Utilization of institutional delivery services could be hampered by women’s experience of disrespectful and abusive care during childbirth. However, such experiences are not well documented and taken into consideration id planning maternal health services in many developing countries. The aim of this study was to describe women’s experience of disrespect and abuse during giving birth at health facilities in northern Ethiopia.
A qualitative phenomenological study was conducted in Tigray, Ethiopia. Focus group discussions (FGDs) with primipara and multipara women were conducted to collect the necessary information. All study participants had their last delivery at a health facility in the year preceding the study. A semi-structured discussion guide was used to elicit discussion. Discussions were audio recorded and transcribed verbatim in the local language and then translated to English. Data were analyzed using thematic analysis approach assisted by the Open Code qualitative data management software.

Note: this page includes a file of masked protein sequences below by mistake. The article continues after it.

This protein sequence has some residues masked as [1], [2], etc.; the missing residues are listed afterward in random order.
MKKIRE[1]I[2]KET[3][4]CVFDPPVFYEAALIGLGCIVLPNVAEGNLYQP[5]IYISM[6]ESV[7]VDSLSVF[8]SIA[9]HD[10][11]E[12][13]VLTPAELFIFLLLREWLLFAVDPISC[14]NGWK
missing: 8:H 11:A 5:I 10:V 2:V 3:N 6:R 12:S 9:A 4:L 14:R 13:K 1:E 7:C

The study participants described disrespect and abuse as serious obstacles to utilization of maternal health services. Women reported experiencing feelings of being infantilized, losing self-control, being overlooked, being informed bad news without proper preparation, repeated examination without being properly communicated/informed, disallow companions, and left unattended during labor. Facility related issues include women’s perception of incompetence of professionals attending delivery, unhygienic facilities, and unavailability of basic supplies.
Women consider health facilities not fully prepared to provide respectful maternal care. Sustainable increase in institutional delivery requires ensuring quality, compassionate and caring services in all health facilities.